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Commentary > Everyday Money
How much to tip the cabana boy?
Swimsuit, check. Good book, check. Cash for the towel guy? Oops. Here's a guide to summer tips.
May 28, 2004: 8:41 AM EDT
By Jeanne Sahadi, CNN/Money senior writer

NEW YORK (CNN/Money) - Talk to anyone who's gone on a Club Med holiday, and you'll be told the same thing, "You know what was so great? Everything was included. We never had to tip."

That's right. The beautiful beaches, the sports, the endless buffets, the open bars -- all nice, but nothing compared to the freedom from having to shell out money every time you turn around.

It's like a spa treatment for the brain.

Alas, life is no Club Med.

As summer kicks into high gear, tipping may not be at the top of your mind. But you can't avoid the issue if you're going on vacation, hiring gardeners, or just planning to play golf or take tennis lessons.

I've made the point in earlier columns that the practice of tipping can be irrational and illogical. In one of the more minor developments in human evolution, it's come to be that some people get tipped and others don't even though -- let's face it -- everyone's just doing their jobs.

And some people who arguably have more difficult (to say nothing of less pleasant) tasks -- such as the hotel housekeeper who cleans your bathroom -- may be tipped the same or less than, say, the hotel doorman who hails your cab.

I can't say that talking to tipping and etiquette experts has helped me much in pinning down the wherefores and the whys. Even when they agree on the types of services that should be tipped, the amounts suggested can vary.

"There are no specific rules or laws. The bottom line is it's really a personal choice," said Stacie Krajchir, co-author of "The Itty Bitty Guide to Tipping."

Fair enough. But that choice is often constrained by the desire not to come off as a cheapskate or a numbskull, or not wanting to offend inadvertently by tipping too much. And, some have argued, there's a desire to relieve the guilt of being served.

Whatever your hang-up, it helps to know roughly what's a reasonable range within which to tip for a given service, not to mention when a tip is not required. (For travel and summer-related activities, check out our summer tipping table.)

Then there's the issue of having a finite number of dollars with which to reward others for a job well done, or "To Insure Prompt Service," as countless readers have reminded me. That's why Krajchir recommends you think strategically about how you use your tipping dollars when on holiday to insure you benefit the most from the services you want.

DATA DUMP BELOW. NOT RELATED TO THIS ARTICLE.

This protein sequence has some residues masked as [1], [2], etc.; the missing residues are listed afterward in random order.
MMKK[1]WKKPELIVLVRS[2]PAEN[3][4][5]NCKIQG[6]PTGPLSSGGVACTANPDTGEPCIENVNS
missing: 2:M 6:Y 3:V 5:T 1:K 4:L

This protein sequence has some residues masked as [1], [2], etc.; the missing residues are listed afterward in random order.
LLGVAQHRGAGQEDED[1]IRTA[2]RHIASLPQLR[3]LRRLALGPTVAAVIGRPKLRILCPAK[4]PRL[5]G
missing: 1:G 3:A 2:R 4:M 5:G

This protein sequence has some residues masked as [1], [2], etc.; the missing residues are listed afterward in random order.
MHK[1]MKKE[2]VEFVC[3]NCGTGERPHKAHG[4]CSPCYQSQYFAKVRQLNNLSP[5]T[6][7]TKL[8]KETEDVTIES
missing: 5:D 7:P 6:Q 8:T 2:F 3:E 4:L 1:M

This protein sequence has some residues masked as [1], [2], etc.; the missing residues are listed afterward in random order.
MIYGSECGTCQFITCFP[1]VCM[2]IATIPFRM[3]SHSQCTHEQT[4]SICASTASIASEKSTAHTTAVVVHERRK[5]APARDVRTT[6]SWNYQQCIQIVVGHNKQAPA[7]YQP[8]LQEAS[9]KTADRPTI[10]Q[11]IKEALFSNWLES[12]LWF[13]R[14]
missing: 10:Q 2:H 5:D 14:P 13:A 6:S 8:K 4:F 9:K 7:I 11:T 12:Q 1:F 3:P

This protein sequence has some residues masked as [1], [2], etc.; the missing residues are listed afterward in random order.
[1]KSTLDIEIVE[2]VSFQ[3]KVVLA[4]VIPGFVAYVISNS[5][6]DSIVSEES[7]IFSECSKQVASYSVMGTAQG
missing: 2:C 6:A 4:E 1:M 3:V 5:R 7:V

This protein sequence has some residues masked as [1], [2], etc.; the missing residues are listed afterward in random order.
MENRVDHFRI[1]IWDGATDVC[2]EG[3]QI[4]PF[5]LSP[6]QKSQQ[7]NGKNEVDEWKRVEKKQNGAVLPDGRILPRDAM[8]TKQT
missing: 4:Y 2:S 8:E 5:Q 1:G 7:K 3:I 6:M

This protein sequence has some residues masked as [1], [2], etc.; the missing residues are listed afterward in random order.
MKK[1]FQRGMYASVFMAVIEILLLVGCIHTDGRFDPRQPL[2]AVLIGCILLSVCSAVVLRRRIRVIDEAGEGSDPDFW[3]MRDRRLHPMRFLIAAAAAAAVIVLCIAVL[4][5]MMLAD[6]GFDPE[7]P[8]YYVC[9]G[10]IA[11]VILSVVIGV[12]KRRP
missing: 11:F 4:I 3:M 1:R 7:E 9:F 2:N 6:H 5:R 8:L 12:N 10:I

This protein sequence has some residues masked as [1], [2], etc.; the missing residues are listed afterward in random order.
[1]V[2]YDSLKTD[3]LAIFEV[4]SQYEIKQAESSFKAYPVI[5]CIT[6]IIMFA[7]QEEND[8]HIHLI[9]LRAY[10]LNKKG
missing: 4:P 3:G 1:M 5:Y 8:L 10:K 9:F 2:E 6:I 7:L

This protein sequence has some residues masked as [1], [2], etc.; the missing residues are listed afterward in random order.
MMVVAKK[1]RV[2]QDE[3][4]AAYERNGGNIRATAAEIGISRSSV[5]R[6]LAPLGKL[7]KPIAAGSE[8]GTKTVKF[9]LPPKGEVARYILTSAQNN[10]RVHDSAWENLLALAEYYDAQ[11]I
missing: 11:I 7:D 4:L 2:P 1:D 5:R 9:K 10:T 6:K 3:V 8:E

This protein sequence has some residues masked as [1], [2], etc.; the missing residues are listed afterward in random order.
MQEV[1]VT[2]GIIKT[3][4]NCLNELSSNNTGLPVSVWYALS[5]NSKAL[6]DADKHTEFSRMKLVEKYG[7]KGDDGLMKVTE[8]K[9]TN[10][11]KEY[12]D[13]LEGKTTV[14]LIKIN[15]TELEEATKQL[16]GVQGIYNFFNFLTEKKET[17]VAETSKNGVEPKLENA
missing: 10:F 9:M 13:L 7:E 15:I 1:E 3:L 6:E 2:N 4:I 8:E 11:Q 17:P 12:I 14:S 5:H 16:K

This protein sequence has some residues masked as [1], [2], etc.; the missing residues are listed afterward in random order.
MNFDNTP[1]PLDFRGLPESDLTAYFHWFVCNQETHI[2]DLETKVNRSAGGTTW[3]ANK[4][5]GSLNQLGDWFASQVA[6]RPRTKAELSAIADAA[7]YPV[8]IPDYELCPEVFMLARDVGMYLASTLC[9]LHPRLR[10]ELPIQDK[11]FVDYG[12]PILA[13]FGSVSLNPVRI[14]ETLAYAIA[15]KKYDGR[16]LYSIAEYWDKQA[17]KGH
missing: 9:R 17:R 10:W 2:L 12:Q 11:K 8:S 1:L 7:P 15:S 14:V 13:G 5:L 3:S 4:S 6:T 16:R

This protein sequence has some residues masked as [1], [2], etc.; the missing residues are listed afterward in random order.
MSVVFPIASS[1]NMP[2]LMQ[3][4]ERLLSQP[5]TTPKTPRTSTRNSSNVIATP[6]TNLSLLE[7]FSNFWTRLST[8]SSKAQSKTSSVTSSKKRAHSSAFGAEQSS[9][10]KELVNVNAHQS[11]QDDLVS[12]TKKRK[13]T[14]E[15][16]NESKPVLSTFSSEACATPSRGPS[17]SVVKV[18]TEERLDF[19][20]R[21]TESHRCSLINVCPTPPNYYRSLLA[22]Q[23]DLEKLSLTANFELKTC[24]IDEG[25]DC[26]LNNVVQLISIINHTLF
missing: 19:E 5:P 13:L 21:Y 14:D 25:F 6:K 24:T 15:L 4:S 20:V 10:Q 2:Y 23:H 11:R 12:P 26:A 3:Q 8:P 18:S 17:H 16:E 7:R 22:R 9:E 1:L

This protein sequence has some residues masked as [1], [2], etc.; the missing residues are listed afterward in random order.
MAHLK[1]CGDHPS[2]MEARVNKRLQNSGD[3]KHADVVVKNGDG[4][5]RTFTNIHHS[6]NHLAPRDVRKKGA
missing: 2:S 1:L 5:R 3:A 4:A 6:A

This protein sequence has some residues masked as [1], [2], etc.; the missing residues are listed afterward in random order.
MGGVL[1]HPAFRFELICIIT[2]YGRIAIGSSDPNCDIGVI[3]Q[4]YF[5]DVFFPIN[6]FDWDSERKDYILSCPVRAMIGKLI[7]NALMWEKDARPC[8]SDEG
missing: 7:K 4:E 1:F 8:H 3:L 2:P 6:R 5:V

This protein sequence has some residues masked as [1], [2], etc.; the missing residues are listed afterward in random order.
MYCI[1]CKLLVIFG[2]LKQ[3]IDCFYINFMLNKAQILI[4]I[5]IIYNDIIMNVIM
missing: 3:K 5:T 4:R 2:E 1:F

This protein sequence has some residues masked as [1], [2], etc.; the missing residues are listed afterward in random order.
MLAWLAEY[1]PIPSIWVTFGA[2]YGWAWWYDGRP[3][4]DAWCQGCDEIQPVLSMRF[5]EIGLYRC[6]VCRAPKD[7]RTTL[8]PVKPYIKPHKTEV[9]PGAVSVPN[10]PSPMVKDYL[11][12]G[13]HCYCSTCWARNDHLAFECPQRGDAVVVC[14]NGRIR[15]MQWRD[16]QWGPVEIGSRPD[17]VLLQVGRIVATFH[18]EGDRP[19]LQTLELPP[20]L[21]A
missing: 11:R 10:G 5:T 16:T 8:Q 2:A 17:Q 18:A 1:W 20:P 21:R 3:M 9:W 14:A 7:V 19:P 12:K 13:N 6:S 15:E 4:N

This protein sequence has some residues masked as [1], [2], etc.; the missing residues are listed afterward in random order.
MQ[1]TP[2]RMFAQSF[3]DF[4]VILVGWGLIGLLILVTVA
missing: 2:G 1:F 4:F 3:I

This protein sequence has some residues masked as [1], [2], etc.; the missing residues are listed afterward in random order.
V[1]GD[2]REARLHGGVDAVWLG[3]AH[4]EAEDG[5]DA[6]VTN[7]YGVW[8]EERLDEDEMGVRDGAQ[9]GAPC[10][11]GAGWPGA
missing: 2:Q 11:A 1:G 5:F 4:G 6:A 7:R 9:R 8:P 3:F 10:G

For instance, you might skip the bellhop's services if you don't mind carrying your own luggage. But if you want help snagging hard-to-get show tickets or restaurant reservations, you might want to tip a hotel concierge when you first arrive at the hotel.

Reduce your stress

You can take a few steps in advance of a trip to lessen the anxiety that can come with tipping.

First, "budget tipping into your travel," Krajchir said.

Second, work through your separation anxiety. That is, make your peace with the cash you're parting with before hopping a cab to the airport.

Tipping revisited: Readers respond
Tipping not optional

Third, keep a stash of $1s and $5s set aside specifically for tips so you don't have to rifle through your pockets every time you want to tip someone.

And, lastly, if it helps, pack a cheat sheet. The CNN/Money summer tipping table would work. Or, if you want a more detailed rundown, "The Itty Bitty Guide to Tipping" is useful.

True to its title, it's the size of a notecard, but packs in more than most guides. For instance, ever wonder what to tip that body piercer, casino slot attendant or lap dancer? This is your source.

It also includes job descriptions of service providers and examples of when stiffing someone is justified. The authors drew on their own and their friends' experiences in the service industry (Krajchir was a waitress for 6 years). And they interviewed service employees from high-end to low-end establishments.

As a bonus, they have a quick rundown on the tipping etiquette for 52 countries other than the United States.

Of course, if it all seems a little overwhelming, there's always Club Med.

Jeanne Sahadi writes about personal finance for CNN/Money. She also appears regularly on CNNfn's "Your Money," which airs weeknights at 5 p.m. ET. You can e-mail her at  Top of page

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